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Table Of Contents  The TCP/IP Guide
 9  TCP/IP Lower-Layer (Interface, Internet and Transport) Protocols (OSI Layers 2, 3 and 4)
      9  TCP/IP Internet Layer (OSI Network Layer) Protocols
           9  Internet Protocol (IP/IPv4, IPng/IPv6) and IP-Related Protocols (IP NAT, IPSec, Mobile IP)
                9  Internet Protocol Version 4 (IP, IPv4)
                     9  IP Datagram Size, Maximum Transmission Unit (MTU), Fragmentation and Reassembly

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IP Datagram Size, Maximum Transmission Unit (MTU), Fragmentation and Reassembly
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IP Message Fragmentation Process
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IP Datagram Size, the Maximum Transmission Unit (MTU), and Fragmentation Overview
(Page 2 of 4)

Maximum Transmission Unit (MTU) and Datagram Fragmentation

The IP implementation of all devices on an IP internet needs to be aware of the capacity of the technology used by that implementation for its immediate data link layer connection to other devices. This limit is called the maximum transmission unit (MTU) of the network. This term is also sometimes seen as the maximum transfer unit.

If an IP layer receives a message to be sent across the internetwork, it looks at the size of the message and then computes how large the IP datagram would be after the addition of the 20 or more bytes needed for the IP header. If the total length is greater than the MTU of the underlying network, the IP layer will fragment the message into multiple IP fragments. So, if a host is connected using an Ethernet LAN to its local network, it may use an MTU of 1,500 for IP datagrams, and will fragment anything larger. Figure 88 shows an example of differing MTUs and fragmentation.

Key Concept: The size of the largest IP datagram that can be transmitted over a physical network is called that network’s maximum transmission unit (MTU). If a datagram is passed from a network with a high MTU to one with a low MTU, it must be fragmented to fit the network with the smaller MTU.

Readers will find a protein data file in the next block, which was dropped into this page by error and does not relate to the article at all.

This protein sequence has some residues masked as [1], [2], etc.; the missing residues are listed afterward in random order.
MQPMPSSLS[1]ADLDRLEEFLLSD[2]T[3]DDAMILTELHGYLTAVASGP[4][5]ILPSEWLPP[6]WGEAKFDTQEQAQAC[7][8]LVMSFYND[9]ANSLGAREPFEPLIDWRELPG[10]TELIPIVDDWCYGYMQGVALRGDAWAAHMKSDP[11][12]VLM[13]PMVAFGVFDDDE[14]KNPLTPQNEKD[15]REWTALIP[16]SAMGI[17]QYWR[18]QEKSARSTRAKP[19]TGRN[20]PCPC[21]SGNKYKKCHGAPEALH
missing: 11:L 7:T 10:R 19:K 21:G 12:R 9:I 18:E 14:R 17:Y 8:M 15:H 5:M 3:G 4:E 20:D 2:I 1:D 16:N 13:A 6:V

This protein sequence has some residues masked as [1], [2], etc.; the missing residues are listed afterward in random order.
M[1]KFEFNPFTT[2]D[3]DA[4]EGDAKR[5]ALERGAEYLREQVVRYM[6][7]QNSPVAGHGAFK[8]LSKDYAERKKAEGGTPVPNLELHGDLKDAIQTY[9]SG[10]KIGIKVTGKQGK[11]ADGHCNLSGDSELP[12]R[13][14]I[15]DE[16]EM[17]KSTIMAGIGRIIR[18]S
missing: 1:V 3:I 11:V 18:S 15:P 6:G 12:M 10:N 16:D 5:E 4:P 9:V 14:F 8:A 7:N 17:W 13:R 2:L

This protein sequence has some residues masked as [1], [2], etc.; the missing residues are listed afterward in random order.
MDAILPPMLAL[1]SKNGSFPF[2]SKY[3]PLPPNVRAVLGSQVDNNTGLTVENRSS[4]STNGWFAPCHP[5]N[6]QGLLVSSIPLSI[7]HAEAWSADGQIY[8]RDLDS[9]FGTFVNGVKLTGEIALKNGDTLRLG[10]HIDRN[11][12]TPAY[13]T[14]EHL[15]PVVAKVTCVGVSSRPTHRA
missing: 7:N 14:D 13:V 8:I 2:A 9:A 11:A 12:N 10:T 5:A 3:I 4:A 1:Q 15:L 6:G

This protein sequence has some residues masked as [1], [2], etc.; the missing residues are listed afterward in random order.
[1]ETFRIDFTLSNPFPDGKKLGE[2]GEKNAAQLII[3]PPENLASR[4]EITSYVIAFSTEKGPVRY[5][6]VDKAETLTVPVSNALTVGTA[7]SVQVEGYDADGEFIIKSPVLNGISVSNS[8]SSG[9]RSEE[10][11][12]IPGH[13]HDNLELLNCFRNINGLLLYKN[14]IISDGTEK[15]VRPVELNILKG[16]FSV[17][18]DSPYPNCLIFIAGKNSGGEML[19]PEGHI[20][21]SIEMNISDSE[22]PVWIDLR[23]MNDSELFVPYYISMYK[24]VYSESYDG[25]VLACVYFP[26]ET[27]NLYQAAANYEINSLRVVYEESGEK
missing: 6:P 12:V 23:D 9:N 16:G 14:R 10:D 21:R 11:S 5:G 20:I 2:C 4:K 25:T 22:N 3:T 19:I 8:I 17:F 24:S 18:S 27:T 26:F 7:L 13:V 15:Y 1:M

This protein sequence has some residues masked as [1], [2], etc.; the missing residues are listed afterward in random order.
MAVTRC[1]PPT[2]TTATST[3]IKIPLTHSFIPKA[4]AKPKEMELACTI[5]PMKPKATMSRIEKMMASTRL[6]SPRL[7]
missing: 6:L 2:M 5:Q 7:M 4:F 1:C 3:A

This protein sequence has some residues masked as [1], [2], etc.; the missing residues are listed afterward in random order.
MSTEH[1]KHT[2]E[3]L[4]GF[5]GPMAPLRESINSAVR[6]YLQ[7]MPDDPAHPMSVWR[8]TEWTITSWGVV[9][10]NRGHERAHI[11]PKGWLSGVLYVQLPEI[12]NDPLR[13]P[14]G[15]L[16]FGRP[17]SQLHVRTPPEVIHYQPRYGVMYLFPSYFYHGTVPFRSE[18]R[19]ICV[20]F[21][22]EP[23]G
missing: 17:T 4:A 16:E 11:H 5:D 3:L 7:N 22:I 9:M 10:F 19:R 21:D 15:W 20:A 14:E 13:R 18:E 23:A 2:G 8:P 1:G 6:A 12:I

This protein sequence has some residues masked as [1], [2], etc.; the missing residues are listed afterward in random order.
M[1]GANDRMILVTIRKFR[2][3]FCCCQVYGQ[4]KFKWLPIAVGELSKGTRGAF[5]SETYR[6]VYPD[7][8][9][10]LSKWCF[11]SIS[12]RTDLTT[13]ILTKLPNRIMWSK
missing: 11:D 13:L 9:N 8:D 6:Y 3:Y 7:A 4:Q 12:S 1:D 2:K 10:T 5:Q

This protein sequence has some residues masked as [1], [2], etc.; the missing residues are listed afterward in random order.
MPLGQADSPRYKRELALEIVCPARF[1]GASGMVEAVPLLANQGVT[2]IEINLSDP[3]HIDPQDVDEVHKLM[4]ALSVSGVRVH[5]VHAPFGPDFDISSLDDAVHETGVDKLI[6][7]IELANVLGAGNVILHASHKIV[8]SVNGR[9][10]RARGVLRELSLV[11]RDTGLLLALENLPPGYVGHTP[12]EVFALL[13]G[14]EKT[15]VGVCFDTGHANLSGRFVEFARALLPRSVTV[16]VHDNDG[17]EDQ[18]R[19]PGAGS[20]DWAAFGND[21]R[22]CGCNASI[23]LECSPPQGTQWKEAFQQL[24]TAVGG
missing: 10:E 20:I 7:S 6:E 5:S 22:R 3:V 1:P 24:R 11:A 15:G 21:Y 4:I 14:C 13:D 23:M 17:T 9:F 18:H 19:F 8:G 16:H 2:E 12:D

Since some physical networks on the path between devices may have a smaller MTU than others, it may be necessary to fragment more than once. For example, suppose the source device wants to send an IP message 12,000 bytes long. Its local connection has an MTU of 3,300 bytes. It will have to divide this message into four fragments for transmission: three that are about 3,300 bytes long and a fourth remnant about 2,100 bytes long. (I'm oversimplifying by ignoring the extra headers required; the next topic includes the full details of the fragmentation process.)


Figure 88: IP Maximum Transmission Unit (MTU) and Fragmentation

In this simple example, Device A is sending to Device B over a small internetwork consisting of one router and two physical links. The link from A to the router has an MTU of 3,300 bytes, but from the router to B it is only 1,300 bytes. Thus, any IP datagrams over 1,300 bytes will need to be fragmented.

 


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IP Datagram Size, Maximum Transmission Unit (MTU), Fragmentation and Reassembly
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IP Message Fragmentation Process
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